Chris (Sia-Lan): You see a young women with brown hair sitting alone in one of the booths. She's sipping a clear liquid and watching the crowd. Her hairstyle and outfit mark her as a Jedi. She's a Padawan learner, if any of you know anything about the specifics of the Jedi order. She has a Lightsaber hanging at her side, but it's probably hidden beneath the table.
Mike (Rorwrorr): There's a young male Wookiee standing at the bar. He's exchanging words with the bartender. He's tall, but perhaps a bit thin when compared to other Wookiees you may have seen. He's got a Bowcaster slung across his back, and he's nursing a mug of some foamy liquid.
Penny (Vor'en): My character sits in a corner booth, his back to the wall as he nonchalantly studies the crowd. He's got dark eyes and an intense gaze, and he looks strong and capable. He's wearing bits and pieces of light body armor. If he has any weapons- and you're sure he does- they're either hidden under the table or in the booth's darker shadows.
Brian (Deel): You also see a young Twi'lek- you know, the guys with the head-tails, like Bib Fotuna- sitting at one of the tables in the middle of the room. He's playing sabacc with a few of the spacers, and it looks like he's begun to amass more than his share of credits.
Michele (GM): Okay. You've all noticed each other, but you don't know each other yet. Before anything else happens, why don't each of you make a Perception check for me?
The players each roll a d20 and add their Perception skill modifier to get a result. If a character doesn't have the Perception skill as a Trained Skill, the player still gets to apply their Wisdom modifier (If any) to the roll. After all the players have made the skill check, they let the GM know the results.
Chris (Sia-Lan): Sia-Lan got a 15.
Mike (Rorworr): 17 for Rorworr!
Penny (Vor'en): I rolled an 8.
Brian (Deel): The amazingly perceptive Deel Surool got a 22.
Michele consults her notes, checking to see what the DC for the Perception check is. She nods and makes a note or two, just to keep the players guessing.
Michele (GM): Vor'en the Soldier, even though he's watching the room, fails to notice something that the rest of you successfully spot. The rest of you see a Human male who looks a lot like Senator Alastar Treen of Corulag. He's dressed like most of the other spacers in the cantina, and he's deep in conversation with a Rodian female.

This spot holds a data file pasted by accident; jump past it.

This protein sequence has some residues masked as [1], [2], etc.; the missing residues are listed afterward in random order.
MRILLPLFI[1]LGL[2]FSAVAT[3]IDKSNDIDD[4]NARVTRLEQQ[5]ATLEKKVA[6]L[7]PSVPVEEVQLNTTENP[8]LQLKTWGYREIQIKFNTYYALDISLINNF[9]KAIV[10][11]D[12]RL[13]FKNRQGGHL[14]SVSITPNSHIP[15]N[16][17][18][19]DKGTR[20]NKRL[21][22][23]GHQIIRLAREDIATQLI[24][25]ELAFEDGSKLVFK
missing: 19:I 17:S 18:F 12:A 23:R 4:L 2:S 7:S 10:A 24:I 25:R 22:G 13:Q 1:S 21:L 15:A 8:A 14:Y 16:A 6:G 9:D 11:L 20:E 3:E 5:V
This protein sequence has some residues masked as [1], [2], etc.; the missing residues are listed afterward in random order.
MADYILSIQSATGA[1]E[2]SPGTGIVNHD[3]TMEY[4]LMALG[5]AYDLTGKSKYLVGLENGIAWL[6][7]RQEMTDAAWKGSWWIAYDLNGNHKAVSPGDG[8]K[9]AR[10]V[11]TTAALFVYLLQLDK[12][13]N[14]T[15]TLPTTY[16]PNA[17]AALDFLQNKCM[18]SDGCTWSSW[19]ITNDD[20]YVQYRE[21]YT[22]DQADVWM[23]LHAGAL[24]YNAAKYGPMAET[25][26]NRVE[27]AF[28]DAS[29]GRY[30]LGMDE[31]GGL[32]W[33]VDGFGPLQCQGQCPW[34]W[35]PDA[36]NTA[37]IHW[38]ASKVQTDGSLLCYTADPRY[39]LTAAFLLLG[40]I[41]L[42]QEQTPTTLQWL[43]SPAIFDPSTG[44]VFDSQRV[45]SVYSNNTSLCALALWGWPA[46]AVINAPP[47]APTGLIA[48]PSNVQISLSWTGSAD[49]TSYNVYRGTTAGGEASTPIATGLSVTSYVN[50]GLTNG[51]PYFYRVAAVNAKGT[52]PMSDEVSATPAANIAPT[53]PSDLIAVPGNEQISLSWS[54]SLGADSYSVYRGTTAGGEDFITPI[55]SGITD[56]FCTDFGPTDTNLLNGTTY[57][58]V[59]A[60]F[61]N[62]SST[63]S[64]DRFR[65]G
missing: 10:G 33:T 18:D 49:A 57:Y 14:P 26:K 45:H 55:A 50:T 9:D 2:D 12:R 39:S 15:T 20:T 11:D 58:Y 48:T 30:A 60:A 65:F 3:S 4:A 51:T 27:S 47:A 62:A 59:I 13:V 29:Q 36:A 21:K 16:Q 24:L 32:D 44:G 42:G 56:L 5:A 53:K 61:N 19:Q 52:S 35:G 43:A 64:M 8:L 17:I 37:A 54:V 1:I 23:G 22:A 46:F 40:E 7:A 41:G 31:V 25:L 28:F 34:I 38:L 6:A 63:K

Just then, you all see the cantina doors slide open as a group of tough-looking thugs enters the room. The bartender yells, "Hey, no blasters in here!" He ducks behind the bar, just in time, as one of the thugs casually fires a blaster bolt in his direction. There are four thugs- two Humans, a Rodian, and Gamorrean. The Gamorrean wields a Vibroblade, and the other three are armed with Blaster Pistols. The Gamorrean grunts something foul and gestures toward the table were the senator is sitting.
"For the Separatists!" shouts one of the Humans with a sneer as he prepares to target Senator Treen.
Everyone make an Initiative check!
The players each roll a d20 and add their Initiative skill modifier to get a result. If the character doesn't have the Initiative skill as a Trained Skill, the player skill gets to apply their Dexterity modifier (If any) to the roll. Michele rolls a single Initiative check for the group of thugs, and one for the disguised Senator and his companion.
Chris (Sia-Lan): Sia-Lan got an 18.
Mike (Rorworr): 10 for Rorworr!
Penny (Vor'en): Vor'en got a 12.
Brian (Deel): The fast acting Deel Surool got a 15.
Michele writs down the Initiative Order, from highest to lowest. She jots down:
Thugs- 13 (Her roll)
Senator 7 (Her roll)
Michele (GM): The thugs look like they're gunning for the Senator. Sia-Lan, what are you going to do?
Chris (Sia-Lan): I leap out of the booth and position myself between the Senator and the thugs as my first Move Action. As my second Move Action I draw my Lightsaber. As my Free Action, I activate the Lightsaber and shout, "This man is under the protection of the Jedi Knights!"
Michele (GM): Your Lightsaber hums to life. Deel, you're next. What are you going to do?
Brian (Deel): Helping a Senator and a Jedi could be profitable. Deel tips his table over and crouches behind it to get some cover. I guess that's a Move Action. Then he pulls out his blaster for his second Move Action.
Michele (GM): When the table crashes onto it's side, sabacc card-chips and credits scatter across the floor. The spacers you were playing with dive for cover.
Brian (Deel): Oops, I forgot about the sabacc game in all the excitement. No matter I guess. Most of the credits belong to Deel anyway.